The idea of rules came up before we even talked about non-monogamy.  Wes started law school and made all these new friends and he wanted to hang out with them (as people do).  I had to be up for work early during the week, so I didn’t go out much with them.  Wes would often close the bar with them and wouldn’t get home until 3am.  I had two types of emotions about this.  First, I was jealous that he got to do this all the time.  The other was that I would worry if he was alright.  One of these is reasonable.  The other is not.  I was letting the jealousy get out of hand and I said, “I want you home by 3am”.  I gave him a curfew (barf).  I thought that by knowing that he would be home by then, I could sleep better.  What happened? I would stay up until 3am waiting for him.  I was still unable to sleep.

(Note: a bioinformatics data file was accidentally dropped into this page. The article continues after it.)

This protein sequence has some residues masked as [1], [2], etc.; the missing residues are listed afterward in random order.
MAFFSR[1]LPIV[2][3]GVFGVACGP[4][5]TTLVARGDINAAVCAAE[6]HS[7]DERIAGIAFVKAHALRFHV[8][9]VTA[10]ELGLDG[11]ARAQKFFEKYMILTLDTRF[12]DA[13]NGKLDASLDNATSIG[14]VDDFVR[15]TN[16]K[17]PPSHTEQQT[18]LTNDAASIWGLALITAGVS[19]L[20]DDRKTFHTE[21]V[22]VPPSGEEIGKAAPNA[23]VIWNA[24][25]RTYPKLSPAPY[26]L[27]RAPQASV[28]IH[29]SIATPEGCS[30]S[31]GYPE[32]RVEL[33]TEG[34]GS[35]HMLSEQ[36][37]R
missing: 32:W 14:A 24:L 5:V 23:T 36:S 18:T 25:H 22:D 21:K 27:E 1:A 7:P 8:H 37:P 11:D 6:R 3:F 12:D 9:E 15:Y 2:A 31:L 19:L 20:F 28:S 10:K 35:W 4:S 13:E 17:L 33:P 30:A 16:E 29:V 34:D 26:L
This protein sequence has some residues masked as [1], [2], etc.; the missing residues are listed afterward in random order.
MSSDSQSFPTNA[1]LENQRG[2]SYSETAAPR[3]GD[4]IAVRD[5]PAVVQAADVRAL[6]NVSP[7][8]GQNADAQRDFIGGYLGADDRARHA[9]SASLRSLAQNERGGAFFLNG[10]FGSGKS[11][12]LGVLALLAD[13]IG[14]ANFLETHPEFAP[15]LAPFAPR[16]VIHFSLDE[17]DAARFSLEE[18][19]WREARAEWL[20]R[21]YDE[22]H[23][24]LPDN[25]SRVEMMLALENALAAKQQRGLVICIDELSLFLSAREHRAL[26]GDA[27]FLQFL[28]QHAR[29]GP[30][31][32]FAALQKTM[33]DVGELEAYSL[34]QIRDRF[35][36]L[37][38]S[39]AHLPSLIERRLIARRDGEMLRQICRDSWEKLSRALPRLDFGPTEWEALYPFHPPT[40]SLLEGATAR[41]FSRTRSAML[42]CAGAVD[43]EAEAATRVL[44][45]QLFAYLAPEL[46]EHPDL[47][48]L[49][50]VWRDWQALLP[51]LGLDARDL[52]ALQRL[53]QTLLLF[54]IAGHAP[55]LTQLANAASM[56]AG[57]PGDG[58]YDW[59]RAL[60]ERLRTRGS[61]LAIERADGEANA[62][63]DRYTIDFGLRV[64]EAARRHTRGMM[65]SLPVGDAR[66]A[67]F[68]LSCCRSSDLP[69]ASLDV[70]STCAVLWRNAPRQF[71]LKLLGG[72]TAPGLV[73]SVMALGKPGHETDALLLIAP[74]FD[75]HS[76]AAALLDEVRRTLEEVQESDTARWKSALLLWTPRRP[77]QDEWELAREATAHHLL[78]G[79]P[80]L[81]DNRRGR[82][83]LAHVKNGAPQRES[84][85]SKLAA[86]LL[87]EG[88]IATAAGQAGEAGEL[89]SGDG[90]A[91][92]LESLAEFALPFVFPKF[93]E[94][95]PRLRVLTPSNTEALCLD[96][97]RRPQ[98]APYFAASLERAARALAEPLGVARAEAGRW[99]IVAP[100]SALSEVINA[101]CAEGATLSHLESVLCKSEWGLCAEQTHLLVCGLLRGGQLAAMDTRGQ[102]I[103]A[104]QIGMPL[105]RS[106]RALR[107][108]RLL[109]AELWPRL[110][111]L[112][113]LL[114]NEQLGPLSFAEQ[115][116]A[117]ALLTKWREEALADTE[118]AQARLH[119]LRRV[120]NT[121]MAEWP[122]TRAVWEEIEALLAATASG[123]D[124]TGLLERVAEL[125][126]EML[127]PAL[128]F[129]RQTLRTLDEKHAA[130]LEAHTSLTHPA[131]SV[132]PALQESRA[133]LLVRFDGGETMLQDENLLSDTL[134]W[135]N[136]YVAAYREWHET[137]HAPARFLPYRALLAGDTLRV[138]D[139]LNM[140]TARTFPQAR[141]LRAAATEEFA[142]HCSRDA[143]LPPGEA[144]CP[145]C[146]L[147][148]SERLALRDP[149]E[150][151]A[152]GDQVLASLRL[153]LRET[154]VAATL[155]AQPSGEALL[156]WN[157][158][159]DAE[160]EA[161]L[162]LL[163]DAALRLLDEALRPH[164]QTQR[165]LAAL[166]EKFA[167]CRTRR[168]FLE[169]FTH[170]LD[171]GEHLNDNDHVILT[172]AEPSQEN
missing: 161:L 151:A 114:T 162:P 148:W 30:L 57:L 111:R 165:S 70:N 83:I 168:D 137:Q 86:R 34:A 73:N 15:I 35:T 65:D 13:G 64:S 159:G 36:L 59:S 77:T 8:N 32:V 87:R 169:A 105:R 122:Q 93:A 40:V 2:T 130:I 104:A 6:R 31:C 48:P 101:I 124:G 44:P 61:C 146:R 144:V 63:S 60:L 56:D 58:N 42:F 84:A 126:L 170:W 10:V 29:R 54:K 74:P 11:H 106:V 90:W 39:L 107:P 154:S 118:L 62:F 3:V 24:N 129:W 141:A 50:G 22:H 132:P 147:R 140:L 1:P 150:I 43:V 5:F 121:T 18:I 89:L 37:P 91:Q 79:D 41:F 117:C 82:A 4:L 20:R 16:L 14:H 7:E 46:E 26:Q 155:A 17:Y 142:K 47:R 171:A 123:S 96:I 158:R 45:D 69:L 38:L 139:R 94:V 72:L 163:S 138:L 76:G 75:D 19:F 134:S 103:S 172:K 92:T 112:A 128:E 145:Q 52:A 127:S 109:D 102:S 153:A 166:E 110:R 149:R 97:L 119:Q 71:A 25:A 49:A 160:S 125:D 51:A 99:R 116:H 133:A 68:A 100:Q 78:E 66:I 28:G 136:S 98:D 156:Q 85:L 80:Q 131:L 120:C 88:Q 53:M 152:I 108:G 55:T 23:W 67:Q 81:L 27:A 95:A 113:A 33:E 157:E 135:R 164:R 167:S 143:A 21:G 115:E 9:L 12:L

We talked about it and I admitted the failure of this particular decree.  After discussing the idea that Wes hanging out with his friends when I choose not to and then getting upset about it is stupid (I definitely got over that), I realized that I simply want to know when he’s heading home or if he’s going to be out later than usual or whatever.  I want to know if I should be calling the police.  I want to know that he’s alright and having a good time.  The solution was simple: Shoot me a text when you’re heading home or when your plans changed.  Just keep me informed.

He started doing that and we both do that today and nobody worries.  Once I knew he would do that, I could sleep and was happy that he was out having a good time and I was happy to be able to go to sleep knowing I wasn’t keeping him from something he wanted to do just because I was being insecure and negative.